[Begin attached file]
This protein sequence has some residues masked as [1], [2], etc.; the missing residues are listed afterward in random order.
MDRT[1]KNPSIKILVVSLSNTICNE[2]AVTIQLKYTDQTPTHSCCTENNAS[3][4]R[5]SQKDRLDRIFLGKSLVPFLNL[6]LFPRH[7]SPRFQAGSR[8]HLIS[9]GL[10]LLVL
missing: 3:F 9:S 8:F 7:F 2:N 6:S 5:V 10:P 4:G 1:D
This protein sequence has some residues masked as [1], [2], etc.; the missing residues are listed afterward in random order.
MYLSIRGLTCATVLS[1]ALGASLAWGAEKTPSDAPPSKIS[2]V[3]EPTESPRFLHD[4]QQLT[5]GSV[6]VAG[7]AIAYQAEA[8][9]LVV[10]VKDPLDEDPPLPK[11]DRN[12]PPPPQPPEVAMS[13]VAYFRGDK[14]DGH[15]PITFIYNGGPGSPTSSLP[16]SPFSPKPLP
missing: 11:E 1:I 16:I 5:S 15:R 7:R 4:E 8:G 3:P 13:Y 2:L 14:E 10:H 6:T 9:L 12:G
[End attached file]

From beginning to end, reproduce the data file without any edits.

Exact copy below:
This protein sequence has some residues masked as [1], [2], etc.; the missing residues are listed afterward in random order.
MDRT[1]KNPSIKILVVSLSNTICNE[2]AVTIQLKYTDQTPTHSCCTENNAS[3][4]R[5]SQKDRLDRIFLGKSLVPFLNL[6]LFPRH[7]SPRFQAGSR[8]HLIS[9]GL[10]LLVL
missing: 3:F 9:S 8:F 7:F 2:N 6:S 5:V 10:P 4:G 1:D
This protein sequence has some residues masked as [1], [2], etc.; the missing residues are listed afterward in random order.
MYLSIRGLTCATVLS[1]ALGASLAWGAEKTPSDAPPSKIS[2]V[3]EPTESPRFLHD[4]QQLT[5]GSV[6]VAG[7]AIAYQAEA[8][9]LVV[10]VKDPLDEDPPLPK[11]DRN[12]PPPPQPPEVAMS[13]VAYFRGDK[14]DGH[15]PITFIYNGGPGSPTSSLP[16]SPFSPKPLP
missing: 11:E 1:I 16:I 5:S 15:R 7:R 4:E 8:G 3:P 13:Y 2:L 14:E 10:H 6:T 9:L 12:G